Editor’s note: An earlier version of this article gave the impression that Hubert’s Lemonade products are made at the Iberia Foods facility mentioned in this article. They are not. We apologize for any inconvenience.
This article was updated on August 18, 2014.
The U.S. Food and Drug Administration (FDA) has sent warning letters to two juice brands and a Brooklyn, N.Y.-based food and beverage company regarding infractions of sanitation and product claims.
The FDA found a wide range of violations following the facility inspections of Garden of Flavor, a Cleveland-based HPP juice company, GoodLife Juices in Pittsburgh and Iberia Foods Company in Brooklyn, N.Y.
According to one of the letters, inspections at the Garden of Flavor facility this past winter revealed violations of the Hazard Analysis and Critical Control Point (HACCP) management system, which addresses the analysis and control of biological, chemical and physical hazards from raw material production, procurement, handling, manufacturing, distribution and consumption of a finished product. By not operating its high pressure processor within the accordance of this regulation, some of Garden of Flavor’s juice blends — Lemon Pepp, Goji Pineapple, Appleade, Twisted Roots, Mean Green and Cucumber Fresh — are adulterated because they have been prepared, packed and/or held in unsanitary conditions, the FDA states.
The FDA has called for Garden of Flavor to add greater detail to its HACCP plan, such as a consistent 5-log reduction of pertinent microorganisms for a period as long as the shelf life of the products, as well as a plan specific to each type of juice, rather than the company’s current, single plan for all juices.
GoodLife Juices received a letter with a longer list of violations, including what the FDA deems as several violations of the Federal Food, Drug and Cosmetic Act. The FDA notes that a number of GoodLife’s claims establish Essential Green Juice, PAM Juice and Beet-Reboot as drugs that have not been generally recognized as safe. New drugs cannot be legally introduced to the marketplace without FDA approval.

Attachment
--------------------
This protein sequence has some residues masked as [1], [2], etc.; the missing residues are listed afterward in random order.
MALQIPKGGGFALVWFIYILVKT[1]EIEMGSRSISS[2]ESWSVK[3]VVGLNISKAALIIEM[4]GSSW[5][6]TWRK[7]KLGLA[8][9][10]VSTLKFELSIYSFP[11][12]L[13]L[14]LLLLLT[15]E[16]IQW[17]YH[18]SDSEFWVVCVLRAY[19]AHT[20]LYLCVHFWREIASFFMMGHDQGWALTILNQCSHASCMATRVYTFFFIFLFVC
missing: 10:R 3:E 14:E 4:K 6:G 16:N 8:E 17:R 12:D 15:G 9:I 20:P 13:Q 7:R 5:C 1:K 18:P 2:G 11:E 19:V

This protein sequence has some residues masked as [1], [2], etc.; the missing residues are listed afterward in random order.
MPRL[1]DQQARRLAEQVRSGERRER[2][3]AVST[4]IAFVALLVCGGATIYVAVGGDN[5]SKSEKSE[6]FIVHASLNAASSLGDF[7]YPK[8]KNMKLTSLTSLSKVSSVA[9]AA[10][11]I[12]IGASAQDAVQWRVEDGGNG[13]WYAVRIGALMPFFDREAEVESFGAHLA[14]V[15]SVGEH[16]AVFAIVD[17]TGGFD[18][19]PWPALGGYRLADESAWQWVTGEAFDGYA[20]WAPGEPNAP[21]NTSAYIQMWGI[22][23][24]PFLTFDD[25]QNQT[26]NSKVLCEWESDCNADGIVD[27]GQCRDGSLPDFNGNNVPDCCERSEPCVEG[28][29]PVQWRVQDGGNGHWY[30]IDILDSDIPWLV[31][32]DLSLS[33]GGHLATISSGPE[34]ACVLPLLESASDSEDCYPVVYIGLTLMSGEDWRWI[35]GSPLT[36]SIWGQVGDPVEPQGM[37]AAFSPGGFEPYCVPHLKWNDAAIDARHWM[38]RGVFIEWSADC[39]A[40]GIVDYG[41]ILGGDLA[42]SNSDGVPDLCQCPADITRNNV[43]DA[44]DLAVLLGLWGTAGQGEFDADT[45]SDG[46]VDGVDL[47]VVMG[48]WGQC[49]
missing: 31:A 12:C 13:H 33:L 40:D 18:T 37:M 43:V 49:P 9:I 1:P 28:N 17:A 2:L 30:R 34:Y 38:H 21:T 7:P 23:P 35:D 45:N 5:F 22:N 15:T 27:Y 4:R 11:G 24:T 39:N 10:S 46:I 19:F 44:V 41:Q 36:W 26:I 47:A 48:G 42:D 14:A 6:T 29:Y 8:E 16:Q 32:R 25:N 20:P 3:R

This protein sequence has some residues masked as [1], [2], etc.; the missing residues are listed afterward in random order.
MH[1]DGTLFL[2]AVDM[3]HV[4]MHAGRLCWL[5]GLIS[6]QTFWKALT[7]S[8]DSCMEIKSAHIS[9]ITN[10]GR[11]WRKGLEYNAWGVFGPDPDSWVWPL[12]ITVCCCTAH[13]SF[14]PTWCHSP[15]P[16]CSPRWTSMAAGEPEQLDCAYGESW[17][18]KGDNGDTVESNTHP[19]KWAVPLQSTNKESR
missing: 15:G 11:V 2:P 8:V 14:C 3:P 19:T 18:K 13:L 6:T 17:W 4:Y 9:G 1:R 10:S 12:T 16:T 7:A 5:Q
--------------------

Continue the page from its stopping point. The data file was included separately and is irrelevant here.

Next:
The following examples, culled from GoodLife’s website, lead the FDA to believe that these juices are intended for use as drugs.
“Kale…combats anemia…and skin disorders…”
“Cucumber…helps regulate blood pressure…”
“Ginger…combating…inflammation, and respiratory infections.”
“Broccoli…Perfect combination of anti-inflammation…”
“PAM Juice…Pineapples contains bromelain, an anti-inflammatory agent that helps fight heart disease and arthritis…Apples contain antioxidants that cleanse…and fight arthritis…”
The FDA also found that GoodLife has violated several parts of juice HACCP regulation and has misbranded and inaccurately labeled a number of its products.
Meanwhile, the FDA states that Iberia Foods has violated Current Good Manufacturing Practice regulations. The company is a manufacturer and distributor of a wide range of beverage products.
The letter sent to Iberia Foods notes a large number of sanitation violations, including bird and rodent activity and a general lack of cleanliness throughout the facility.*
If the companies don’t correct these violations, the FDA could seize products or halt operations.
Garden of Flavor and Iberia Food could not be reached for comment.
GoodLife told BevNET that it is unable to comment on the letter at this time.